Flexible Sigmoidoscopy Cuts Colorectal Cancer Incidence, Mortality — Physician’s First Watch

Medical News |
August 13, 2014

Flexible Sigmoidoscopy Cuts Colorectal Cancer Incidence, Mortality

By Amy Orciari Herman

Edited by David G. Fairchild, MD, MPH, and Lorenzo Di Francesco, MD, FACP, FHM

One-time screening with flexible sigmoidoscopy reduces colorectal cancer incidence and mortality, a JAMA study finds.

Some 100,000 adults aged 50 to 64 in Norway were randomized to undergo one-time screening flexible sigmoidoscopy (with or without fecal occult blood testing [FOBT]) or no intervention. Colonoscopy was offered to those with positive screens.

During roughly 11 years' follow-up, colorectal cancer deaths were reduced significantly in the screening group versus the control group (31.4 vs. 43.1 deaths per 100,000 person-years), as were colorectal cancer diagnoses (112.6 vs. 141.0 cases per 100,000 person-years). Findings were similar whether screening did or did not include FOBT.

In a JAMA editorial, NEJM Journal Watch General Medicine editor-in-chief Allan Brett notes that sigmoidoscopy screening "has all but vanished" in the U.S., largely replaced by colonoscopy — even though "randomized trial-level evidence of reduced cancer-specific mortality exists for flexible sigmoidoscopy and FOBT but not for colonoscopy." He then examines the "quandaries" that U.S. primary care clinicians face as they navigate the many colorectal screening options and recommendations, and notes that stool DNA testing may change the conversation substantially.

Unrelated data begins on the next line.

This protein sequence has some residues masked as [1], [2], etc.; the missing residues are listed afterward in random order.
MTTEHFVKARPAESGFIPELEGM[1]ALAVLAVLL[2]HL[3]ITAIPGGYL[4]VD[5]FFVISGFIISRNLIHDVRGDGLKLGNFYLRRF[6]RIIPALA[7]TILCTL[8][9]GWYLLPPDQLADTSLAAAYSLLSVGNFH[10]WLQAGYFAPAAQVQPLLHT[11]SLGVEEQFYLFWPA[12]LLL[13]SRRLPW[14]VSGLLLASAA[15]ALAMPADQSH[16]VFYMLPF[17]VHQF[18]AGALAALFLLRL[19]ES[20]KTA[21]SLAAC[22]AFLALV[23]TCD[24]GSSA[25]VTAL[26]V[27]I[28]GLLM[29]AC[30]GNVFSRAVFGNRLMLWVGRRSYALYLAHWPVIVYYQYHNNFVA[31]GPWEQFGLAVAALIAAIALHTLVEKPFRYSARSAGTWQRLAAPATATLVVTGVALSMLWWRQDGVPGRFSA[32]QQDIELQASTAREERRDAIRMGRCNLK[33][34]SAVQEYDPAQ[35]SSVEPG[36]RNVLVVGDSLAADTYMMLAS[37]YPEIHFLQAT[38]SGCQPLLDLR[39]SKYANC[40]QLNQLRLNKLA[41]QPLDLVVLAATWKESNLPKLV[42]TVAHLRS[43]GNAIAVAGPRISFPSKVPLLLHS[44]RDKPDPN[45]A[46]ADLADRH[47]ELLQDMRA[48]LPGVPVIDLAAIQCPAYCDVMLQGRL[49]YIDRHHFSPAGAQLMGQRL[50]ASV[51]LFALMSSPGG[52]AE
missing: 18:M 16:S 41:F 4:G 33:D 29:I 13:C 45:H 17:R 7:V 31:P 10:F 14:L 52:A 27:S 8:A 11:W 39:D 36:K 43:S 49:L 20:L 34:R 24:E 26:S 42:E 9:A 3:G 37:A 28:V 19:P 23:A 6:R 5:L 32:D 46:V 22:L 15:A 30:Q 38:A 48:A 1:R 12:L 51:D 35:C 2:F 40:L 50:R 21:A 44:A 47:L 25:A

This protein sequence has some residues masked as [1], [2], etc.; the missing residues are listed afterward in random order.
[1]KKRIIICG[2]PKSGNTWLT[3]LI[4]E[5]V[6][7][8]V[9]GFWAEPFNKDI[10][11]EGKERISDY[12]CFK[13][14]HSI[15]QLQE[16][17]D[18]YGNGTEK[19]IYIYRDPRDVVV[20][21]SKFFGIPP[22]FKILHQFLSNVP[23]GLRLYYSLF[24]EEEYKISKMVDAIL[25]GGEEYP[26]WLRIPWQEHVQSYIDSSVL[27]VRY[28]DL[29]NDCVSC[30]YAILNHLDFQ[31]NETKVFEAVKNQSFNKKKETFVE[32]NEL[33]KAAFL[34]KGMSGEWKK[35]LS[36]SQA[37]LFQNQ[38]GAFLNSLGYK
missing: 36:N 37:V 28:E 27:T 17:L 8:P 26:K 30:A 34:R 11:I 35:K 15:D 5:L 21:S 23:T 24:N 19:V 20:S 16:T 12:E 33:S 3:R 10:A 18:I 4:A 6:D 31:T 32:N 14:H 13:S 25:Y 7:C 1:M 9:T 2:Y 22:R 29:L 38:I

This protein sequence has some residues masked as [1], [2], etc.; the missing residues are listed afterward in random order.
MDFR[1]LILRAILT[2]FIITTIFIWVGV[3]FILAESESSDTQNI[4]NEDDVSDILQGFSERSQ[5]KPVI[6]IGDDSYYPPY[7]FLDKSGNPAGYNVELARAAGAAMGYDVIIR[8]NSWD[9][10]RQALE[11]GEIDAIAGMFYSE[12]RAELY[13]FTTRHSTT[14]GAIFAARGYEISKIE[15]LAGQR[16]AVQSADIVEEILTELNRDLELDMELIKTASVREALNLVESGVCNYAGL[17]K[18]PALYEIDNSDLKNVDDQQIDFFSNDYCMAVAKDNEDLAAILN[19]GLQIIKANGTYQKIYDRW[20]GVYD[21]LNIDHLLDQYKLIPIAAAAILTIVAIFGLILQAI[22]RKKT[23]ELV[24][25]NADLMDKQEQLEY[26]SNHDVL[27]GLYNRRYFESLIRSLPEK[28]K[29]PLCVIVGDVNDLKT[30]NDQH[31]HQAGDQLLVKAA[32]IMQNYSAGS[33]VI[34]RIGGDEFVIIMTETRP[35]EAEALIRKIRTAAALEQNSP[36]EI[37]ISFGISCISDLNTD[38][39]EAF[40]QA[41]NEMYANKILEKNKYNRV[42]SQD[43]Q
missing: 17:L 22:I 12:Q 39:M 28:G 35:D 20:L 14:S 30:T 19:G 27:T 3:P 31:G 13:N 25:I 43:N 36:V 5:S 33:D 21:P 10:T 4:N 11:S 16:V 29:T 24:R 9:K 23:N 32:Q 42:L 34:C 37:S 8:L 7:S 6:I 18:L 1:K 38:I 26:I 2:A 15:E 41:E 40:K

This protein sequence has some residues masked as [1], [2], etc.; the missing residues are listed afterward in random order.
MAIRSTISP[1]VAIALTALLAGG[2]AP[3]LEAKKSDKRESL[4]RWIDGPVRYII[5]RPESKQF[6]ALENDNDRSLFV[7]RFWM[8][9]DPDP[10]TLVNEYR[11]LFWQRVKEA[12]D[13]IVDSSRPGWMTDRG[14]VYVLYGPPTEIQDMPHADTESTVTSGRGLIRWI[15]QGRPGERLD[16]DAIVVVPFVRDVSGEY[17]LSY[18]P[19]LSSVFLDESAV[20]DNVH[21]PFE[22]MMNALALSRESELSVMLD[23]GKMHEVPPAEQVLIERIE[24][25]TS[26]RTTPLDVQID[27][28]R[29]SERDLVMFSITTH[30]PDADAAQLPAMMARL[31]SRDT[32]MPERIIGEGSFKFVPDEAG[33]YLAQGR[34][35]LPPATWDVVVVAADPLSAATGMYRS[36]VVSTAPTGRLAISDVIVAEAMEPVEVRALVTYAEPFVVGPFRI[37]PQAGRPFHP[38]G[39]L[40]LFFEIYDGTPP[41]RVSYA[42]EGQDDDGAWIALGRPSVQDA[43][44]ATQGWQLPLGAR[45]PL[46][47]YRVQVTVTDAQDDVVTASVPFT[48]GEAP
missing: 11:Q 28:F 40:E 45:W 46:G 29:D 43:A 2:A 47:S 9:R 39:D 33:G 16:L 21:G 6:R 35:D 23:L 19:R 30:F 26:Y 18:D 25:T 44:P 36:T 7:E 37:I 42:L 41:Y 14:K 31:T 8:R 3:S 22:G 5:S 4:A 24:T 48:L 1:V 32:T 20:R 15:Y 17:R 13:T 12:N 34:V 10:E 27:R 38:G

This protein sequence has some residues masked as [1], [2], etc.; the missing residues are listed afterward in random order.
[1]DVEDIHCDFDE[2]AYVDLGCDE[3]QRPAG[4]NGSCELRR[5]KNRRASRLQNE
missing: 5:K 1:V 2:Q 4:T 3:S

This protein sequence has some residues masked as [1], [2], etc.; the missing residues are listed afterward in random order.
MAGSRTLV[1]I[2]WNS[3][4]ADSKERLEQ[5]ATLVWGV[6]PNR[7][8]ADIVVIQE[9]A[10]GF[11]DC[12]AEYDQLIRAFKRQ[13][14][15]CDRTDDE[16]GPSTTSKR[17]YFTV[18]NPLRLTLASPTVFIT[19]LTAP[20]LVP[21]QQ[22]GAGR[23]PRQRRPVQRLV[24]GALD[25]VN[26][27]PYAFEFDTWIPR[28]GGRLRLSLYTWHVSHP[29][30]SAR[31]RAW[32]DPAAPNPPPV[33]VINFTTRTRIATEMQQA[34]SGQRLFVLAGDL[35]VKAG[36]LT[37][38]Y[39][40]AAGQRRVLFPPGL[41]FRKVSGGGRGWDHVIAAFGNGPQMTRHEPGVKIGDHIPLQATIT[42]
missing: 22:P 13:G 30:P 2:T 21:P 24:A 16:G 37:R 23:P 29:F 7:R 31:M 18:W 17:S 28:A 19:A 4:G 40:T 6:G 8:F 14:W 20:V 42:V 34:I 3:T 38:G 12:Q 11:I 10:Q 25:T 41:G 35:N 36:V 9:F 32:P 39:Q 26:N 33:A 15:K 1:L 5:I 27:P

Reader Comments (4)

philip cohen Mb ChB (Cape) FRCS (Edin) FCS (SA) Physician, Surgery, General, retired

It was apparent over many years in surgery that many, if not most, CRC tumours were within reach of a rigid sigmoidoscope (30 cm). How much better with a flexible siggy (60 cm)!
So the findings are not at all unexpected.
And without the inevitable complication rate of completion right-sided colonoscopy.

Norman Sohn, M.D., MBA Physician, Surgery, Specialized, Teaneck, New Jersey

Sigmoidoscopy as screening for colorectal cancer has been compared to mammography on a single breast. You can miss half the cases.

Sheldon Ball MD, PhD Physician, Geriatrics, Anvita Health

It is refreshing to see a rare reference to financial incentive int the editorial. I was hoping to see some reconciliation with the observation that half of colon carcinomas are right sided.

David La Rochelle MD Physician, Orthopedics, Retired-volunteer only

My colonoscopy at age 57 was positive for adenocarcinoma in the sigmoid colon at 18 cm. During my general surgery follow up consult, the surgeon decided to do a flexible sigmoidoscopy in her office to mark the tumor with ink for location at surgery. She did not locate the tumor for marking. This article should compare both procedures for accuracy as well as limitations.

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